One of the best indoor plants for clean air, peace lily has the capability of absorbing mold spores, that it uses as nutrition. It is therefore a particularly good option for bathrooms and other humid areas.

Peace lily, a flower that improves the quality of indoor air by absorbing mold spores.
Credit: Oasis Florists


Perfect to fill in a bathroom shelf or an empty corner around the house, a peace lily can also be hung if the space is small.

An otherwise empty corner filled in with a beautiful composition of peace lilies.
Credit: Patch Garden

Azalea (Rhododendron tsutsusi)

Despite being mostly popular as an outdoor plant, an azalea can also live indoors, where it will contribute to reduce air pollution by absorbing formaldehyde, one of the most well-known organic compounds.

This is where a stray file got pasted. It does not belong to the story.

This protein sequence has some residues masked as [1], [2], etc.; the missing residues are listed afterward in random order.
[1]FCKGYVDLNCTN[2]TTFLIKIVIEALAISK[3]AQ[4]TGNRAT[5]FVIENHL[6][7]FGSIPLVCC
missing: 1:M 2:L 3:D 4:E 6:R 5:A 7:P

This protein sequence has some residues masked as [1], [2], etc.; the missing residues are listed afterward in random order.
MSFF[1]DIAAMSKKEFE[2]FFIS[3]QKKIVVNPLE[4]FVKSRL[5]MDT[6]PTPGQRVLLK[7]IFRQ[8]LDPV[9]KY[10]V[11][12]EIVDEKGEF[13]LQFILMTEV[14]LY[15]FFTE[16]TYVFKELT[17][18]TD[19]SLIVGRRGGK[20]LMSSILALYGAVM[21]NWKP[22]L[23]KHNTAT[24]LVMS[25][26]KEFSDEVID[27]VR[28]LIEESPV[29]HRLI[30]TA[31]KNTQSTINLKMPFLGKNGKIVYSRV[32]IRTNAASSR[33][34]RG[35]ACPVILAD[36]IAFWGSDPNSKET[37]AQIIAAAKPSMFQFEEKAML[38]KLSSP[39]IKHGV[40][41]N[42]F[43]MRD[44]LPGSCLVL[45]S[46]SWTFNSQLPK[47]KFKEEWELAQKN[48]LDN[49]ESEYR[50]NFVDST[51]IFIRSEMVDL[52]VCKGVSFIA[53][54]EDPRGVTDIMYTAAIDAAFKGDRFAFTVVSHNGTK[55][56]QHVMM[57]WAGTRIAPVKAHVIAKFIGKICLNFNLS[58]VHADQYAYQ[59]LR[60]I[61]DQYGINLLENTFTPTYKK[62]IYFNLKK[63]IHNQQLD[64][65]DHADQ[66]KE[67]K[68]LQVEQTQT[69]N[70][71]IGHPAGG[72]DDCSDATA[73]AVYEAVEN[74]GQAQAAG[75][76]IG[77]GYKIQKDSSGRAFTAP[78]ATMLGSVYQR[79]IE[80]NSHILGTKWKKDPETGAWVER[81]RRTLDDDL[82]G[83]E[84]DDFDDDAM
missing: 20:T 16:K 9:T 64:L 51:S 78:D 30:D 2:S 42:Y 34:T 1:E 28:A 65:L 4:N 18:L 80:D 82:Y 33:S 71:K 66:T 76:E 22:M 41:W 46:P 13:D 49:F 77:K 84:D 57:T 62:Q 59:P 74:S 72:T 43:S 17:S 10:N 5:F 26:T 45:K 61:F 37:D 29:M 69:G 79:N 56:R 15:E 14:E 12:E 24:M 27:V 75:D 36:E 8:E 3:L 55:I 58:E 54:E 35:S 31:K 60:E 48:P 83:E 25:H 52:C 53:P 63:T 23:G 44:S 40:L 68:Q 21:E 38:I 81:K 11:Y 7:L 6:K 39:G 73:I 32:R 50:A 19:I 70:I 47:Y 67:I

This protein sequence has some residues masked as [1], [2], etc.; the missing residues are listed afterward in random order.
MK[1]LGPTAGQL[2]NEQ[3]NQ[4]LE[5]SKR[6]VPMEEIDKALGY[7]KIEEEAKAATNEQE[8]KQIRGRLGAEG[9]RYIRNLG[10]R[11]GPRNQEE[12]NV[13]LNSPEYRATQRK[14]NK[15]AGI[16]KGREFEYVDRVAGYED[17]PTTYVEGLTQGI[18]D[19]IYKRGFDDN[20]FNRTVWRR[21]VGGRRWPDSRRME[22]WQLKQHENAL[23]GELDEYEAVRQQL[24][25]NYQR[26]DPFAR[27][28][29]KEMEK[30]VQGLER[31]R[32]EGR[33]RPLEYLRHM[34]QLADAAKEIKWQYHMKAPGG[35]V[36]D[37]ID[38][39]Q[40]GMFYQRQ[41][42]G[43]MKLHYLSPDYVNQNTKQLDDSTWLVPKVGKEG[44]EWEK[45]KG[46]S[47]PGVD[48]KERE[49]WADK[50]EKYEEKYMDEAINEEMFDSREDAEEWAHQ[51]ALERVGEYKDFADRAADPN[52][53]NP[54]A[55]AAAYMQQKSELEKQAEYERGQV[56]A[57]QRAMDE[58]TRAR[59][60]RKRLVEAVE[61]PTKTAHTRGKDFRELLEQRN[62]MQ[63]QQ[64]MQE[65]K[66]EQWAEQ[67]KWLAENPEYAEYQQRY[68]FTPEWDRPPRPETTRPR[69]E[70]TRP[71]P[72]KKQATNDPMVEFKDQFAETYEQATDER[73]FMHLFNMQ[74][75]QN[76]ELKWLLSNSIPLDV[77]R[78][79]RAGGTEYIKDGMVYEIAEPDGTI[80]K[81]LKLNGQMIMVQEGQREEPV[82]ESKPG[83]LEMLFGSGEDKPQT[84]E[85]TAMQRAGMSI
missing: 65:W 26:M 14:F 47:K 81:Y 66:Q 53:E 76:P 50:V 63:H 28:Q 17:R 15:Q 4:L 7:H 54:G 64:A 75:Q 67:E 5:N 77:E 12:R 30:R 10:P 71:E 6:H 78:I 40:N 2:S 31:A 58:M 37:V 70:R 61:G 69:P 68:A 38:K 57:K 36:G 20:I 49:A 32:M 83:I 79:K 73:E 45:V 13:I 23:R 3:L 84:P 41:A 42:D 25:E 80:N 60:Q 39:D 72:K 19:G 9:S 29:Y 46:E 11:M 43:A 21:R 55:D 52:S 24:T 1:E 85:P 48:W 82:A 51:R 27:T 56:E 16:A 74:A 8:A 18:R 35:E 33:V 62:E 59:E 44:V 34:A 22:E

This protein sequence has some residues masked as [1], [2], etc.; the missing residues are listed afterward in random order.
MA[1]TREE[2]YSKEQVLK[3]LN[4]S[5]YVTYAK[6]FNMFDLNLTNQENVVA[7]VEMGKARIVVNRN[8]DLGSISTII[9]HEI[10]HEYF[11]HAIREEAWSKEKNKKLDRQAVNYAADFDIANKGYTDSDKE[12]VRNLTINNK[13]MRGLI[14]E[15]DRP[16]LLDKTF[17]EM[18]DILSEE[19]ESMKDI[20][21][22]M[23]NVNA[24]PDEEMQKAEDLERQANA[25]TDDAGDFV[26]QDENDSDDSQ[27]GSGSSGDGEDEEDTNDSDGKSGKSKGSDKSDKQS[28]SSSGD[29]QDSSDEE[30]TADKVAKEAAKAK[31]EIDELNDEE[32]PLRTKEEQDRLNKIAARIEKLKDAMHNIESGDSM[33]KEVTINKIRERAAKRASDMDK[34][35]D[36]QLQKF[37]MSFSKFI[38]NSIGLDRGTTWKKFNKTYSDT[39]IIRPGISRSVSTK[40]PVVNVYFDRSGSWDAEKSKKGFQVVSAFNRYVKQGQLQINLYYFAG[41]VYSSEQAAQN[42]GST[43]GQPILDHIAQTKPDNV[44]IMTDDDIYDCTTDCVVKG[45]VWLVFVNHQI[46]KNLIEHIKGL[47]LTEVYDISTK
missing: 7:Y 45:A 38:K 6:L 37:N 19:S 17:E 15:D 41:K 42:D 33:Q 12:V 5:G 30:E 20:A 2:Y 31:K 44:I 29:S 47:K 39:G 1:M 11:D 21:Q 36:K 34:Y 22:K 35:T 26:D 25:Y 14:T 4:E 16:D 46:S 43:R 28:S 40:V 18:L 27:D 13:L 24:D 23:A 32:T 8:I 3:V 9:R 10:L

Azalea, a precious air purifying indoor plant.
Credit: Gardening Know How


Very durable, an azalea can last for a century. That’s why it is sometimes grown like a bonsai tree…and the result is just lovely!

Azalea bonsai tree.
Credit: Valavanis Bonsai Blog

So many beautiful plants and flowers to clean up the air we breathe! Introducing greenery in a space also creates a cozy and lively feeling. And in the right vessel, it can blend with just any style! Consider trying something more than just a simple vase and choose a creative, multifunctional and uncommon container.

So here they are, my favourite strategies to fight indoor air pollution with style.

Let’s become a healthier indoor generation! Plants will do most of the work for us and we’ll get to enjoy cleaner air…at every single breath.

Happy environment day!

* Source for air purifying properties: NASA Clean Air Study
The study was conducted with the objective of finding solutions to clean the air in space stations, but the same applies to all indoors spaces as well, allowing to improve the quality of the air we breathe and limit the occurrence of the sick building syndrome.